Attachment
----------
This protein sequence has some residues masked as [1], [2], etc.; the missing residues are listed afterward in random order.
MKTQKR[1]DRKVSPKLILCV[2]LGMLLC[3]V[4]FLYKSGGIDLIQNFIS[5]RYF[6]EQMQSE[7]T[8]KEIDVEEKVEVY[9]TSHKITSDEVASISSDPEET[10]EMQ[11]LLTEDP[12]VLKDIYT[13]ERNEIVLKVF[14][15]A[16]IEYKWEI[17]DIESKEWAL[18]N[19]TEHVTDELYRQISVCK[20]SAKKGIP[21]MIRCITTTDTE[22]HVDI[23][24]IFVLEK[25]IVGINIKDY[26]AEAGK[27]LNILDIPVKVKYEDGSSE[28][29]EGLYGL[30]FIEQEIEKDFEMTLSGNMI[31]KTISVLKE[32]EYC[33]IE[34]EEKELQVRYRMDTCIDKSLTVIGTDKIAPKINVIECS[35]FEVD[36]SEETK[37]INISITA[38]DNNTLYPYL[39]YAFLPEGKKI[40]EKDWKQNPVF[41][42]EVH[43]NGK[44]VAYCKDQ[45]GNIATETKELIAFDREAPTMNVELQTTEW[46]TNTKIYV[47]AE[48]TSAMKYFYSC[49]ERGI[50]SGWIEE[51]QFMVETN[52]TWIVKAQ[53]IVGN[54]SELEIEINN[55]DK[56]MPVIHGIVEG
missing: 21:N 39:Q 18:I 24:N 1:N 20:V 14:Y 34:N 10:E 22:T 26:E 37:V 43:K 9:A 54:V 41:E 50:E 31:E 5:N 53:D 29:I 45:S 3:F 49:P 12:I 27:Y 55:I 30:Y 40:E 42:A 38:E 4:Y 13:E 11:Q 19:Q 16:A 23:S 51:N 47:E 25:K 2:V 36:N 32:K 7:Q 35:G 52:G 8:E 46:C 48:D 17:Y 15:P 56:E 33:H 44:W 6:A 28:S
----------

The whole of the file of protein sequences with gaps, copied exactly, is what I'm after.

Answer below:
This protein sequence has some residues masked as [1], [2], etc.; the missing residues are listed afterward in random order.
MKTQKR[1]DRKVSPKLILCV[2]LGMLLC[3]V[4]FLYKSGGIDLIQNFIS[5]RYF[6]EQMQSE[7]T[8]KEIDVEEKVEVY[9]TSHKITSDEVASISSDPEET[10]EMQ[11]LLTEDP[12]VLKDIYT[13]ERNEIVLKVF[14][15]A[16]IEYKWEI[17]DIESKEWAL[18]N[19]TEHVTDELYRQISVCK[20]SAKKGIP[21]MIRCITTTDTE[22]HVDI[23][24]IFVLEK[25]IVGINIKDY[26]AEAGK[27]LNILDIPVKVKYEDGSSE[28][29]EGLYGL[30]FIEQEIEKDFEMTLSGNMI[31]KTISVLKE[32]EYC[33]IE[34]EEKELQVRYRMDTCIDKSLTVIGTDKIAPKINVIECS[35]FEVD[36]SEETK[37]INISITA[38]DNNTLYPYL[39]YAFLPEGKKI[40]EKDWKQNPVF[41][42]EVH[43]NGK[44]VAYCKDQ[45]GNIATETKELIAFDREAPTMNVELQTTEW[46]TNTKIYV[47]AE[48]TSAMKYFYSC[49]ERGI[50]SGWIEE[51]QFMVETN[52]TWIVKAQ[53]IVGN[54]SELEIEINN[55]DK[56]MPVIHGIVEG
missing: 21:N 39:Q 18:I 24:N 1:N 20:V 14:Y 34:N 10:E 22:T 26:E 37:V 43:K 9:A 54:V 41:E 50:E 31:E 5:N 53:D 29:I 45:S 3:F 49:P 12:I 27:Y 55:I 30:Y 40:E 42:A 38:E 4:Y 13:E 11:Q 19:Q 16:A 23:S 51:N 47:E 25:K 2:V 36:N 32:K 7:Q 35:G 52:G 8:E 46:C 48:D 17:Y 15:P 56:E 33:H 44:W 6:A 28:S